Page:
the initial logs are much longer, this one is about 4 1/2 minutes. This is the engine I have featured here:
As the lower range performed quite drive able, I went for WOT first. This is only the fifth combination of jets!
The headers used where not working when installed on a 2 liter engine, so I first went for WOT settings, to see whether the combination of components was a total miss or could be used. As you can see, it pulls in a straight line up to 6700, so basically this will be quite a neat engine if perfectly tuned.
What you see from this run: The WOT over 6000 rpm leand out too much, so no need to push the engine that high.
There is one rule most hobby tuner donīt follow: Only change one carburetor part at a time. Even as you may be absolutely sure another idle jet was necessary and the high rpm range needed a smaller air jet as well, if you do both you will loose control of your changes. So this run was only made with a 160 air jet instead of a 180. Anything else was was left as in the log before.
Now all I do is to take a previous log with same throttle, gear, rpm combination and put it as overlay on the new one. You see exactly the changes this single jet did.
So my typical tuning session for WOT looks like this: Engine started and driven to a free stretch of road (engine is already warm!). Deceleration to 3rd gear /2000 rpm, full throttle up to the necessary rpm important for the change, maybe shifting to 4th gear to see transition and drive to a save stop. Next correction, same procedure, next session.
If I go for part throttle settings, I use another gear and floor the throttle for maybe 20° opening, just so much the car accelerates very slowly in this gear. This gives a long black line, slowly rising and the exact change in AFR can be seen. This way you can perfectly see the reaction for a different idle jet or main jet. Slow changes of the throttle are necessary, because at fast moves of the right foot the acceleration pump starts injecting and causes incorrect AFR readings. I usualy put my foot in a position that remains stable even on street bumps or even use the hand throttle (very dangerous!) on empty roads.
The point is you, if you only change one jet, there is only a limited region where it affects fueling. You put this into one drive, then do the next jet, next test.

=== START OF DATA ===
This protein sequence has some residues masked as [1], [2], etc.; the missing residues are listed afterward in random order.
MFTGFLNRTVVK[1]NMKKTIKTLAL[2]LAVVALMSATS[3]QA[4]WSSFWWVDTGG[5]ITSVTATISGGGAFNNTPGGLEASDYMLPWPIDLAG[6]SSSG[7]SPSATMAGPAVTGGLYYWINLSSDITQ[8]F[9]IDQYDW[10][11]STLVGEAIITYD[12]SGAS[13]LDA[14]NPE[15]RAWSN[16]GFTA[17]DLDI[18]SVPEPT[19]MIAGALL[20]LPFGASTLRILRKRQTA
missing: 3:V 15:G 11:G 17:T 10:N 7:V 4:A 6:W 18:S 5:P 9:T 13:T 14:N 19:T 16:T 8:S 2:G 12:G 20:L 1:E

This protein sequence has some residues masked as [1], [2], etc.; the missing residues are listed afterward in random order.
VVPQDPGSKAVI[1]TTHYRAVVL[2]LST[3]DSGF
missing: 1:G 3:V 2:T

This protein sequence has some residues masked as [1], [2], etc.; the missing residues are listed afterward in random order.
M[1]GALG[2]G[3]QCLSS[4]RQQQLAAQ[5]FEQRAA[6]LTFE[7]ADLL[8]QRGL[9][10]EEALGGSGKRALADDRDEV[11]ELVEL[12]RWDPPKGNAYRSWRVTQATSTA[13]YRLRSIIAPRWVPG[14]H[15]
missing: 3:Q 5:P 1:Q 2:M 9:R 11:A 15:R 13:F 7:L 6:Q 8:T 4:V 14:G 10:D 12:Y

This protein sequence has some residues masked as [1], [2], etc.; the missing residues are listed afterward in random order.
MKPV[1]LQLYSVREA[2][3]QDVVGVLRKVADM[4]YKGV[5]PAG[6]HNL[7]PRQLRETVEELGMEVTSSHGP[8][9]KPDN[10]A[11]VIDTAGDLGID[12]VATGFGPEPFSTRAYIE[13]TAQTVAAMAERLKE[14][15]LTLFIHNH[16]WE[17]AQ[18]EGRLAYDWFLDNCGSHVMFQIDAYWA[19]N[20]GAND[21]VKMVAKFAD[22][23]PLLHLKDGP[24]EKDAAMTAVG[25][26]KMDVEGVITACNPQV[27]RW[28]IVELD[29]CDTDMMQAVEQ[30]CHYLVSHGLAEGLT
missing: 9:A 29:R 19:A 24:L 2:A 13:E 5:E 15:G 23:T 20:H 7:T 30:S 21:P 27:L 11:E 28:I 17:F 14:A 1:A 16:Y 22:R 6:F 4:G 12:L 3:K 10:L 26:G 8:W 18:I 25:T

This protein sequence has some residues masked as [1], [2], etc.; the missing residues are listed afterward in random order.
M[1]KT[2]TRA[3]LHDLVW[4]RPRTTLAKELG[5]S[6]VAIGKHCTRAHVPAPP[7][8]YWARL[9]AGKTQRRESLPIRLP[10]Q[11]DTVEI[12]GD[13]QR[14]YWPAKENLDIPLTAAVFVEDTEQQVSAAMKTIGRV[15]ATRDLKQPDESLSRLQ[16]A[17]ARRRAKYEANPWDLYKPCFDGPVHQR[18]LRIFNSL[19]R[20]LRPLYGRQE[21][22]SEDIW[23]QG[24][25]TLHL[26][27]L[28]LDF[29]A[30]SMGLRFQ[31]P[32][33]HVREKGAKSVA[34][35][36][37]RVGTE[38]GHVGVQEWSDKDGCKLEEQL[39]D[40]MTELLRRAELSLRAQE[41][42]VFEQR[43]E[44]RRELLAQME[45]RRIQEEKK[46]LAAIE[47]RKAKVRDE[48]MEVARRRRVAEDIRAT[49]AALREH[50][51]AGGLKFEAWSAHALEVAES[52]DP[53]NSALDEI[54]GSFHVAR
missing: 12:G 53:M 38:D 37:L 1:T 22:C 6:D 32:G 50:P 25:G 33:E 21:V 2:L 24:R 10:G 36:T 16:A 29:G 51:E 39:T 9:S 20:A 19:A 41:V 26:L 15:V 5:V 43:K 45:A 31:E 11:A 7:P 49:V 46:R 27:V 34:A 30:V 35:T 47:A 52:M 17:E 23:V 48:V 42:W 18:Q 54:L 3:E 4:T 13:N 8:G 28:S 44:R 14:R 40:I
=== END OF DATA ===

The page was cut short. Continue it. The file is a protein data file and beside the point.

Only at the very start (when huge changes in jets may be indicated, because you where completely wrong) and at the end of tuning, when all is OK, you do a complete log, using multiple load/ rpm/ and gear conditions.
If this is as perfect as you can do, you go for transitions, where you try to provoke hesitations and find acceleration holes.
This is still a very carefully tuned 1600cc, so a near stock behavior should be the aim.
(Of course, you can not expect a 1300cc engine with a 308° race cam, 45 Weber, 40 mm main ventury and a 6 foot exhaust system to take sudden full throttle at 900 rpm and start to strongly accelerate, even in 5th gear. You have to see the technical limitations of a basic set up.)
This engine takes full throttle from 2000 rpm and runs through different regions of behavior. If driven in a civilized manner, given not more than 45° throttle, it makes the car feel as if it had lost a third of its weight, because it pushes it around so easily. That is where you realize how much fun a well tuned engine makes, even driven in traffic. Up to 3000 it is very tame, then pulls as usual until 5000 and then suddenly starts to show itīs special parts by rocketing over 7500 with ease. So if you do a really hard start, you have a surprisingly quick car.
The 4 in 1 header seemes to have pushed the maximum power range much higher in rpm, but it is no race engine at all as some predict with such an exhaust.
The same cam on other engines did show quite less sympathy for high rpm, but as this engine has been optimized for flow in any aspect, this is not really a big surprise.
Because of bad whether I could not work on it for the last weeks, but I will post a long log you can load into tuner pro and watch your self if I`m done.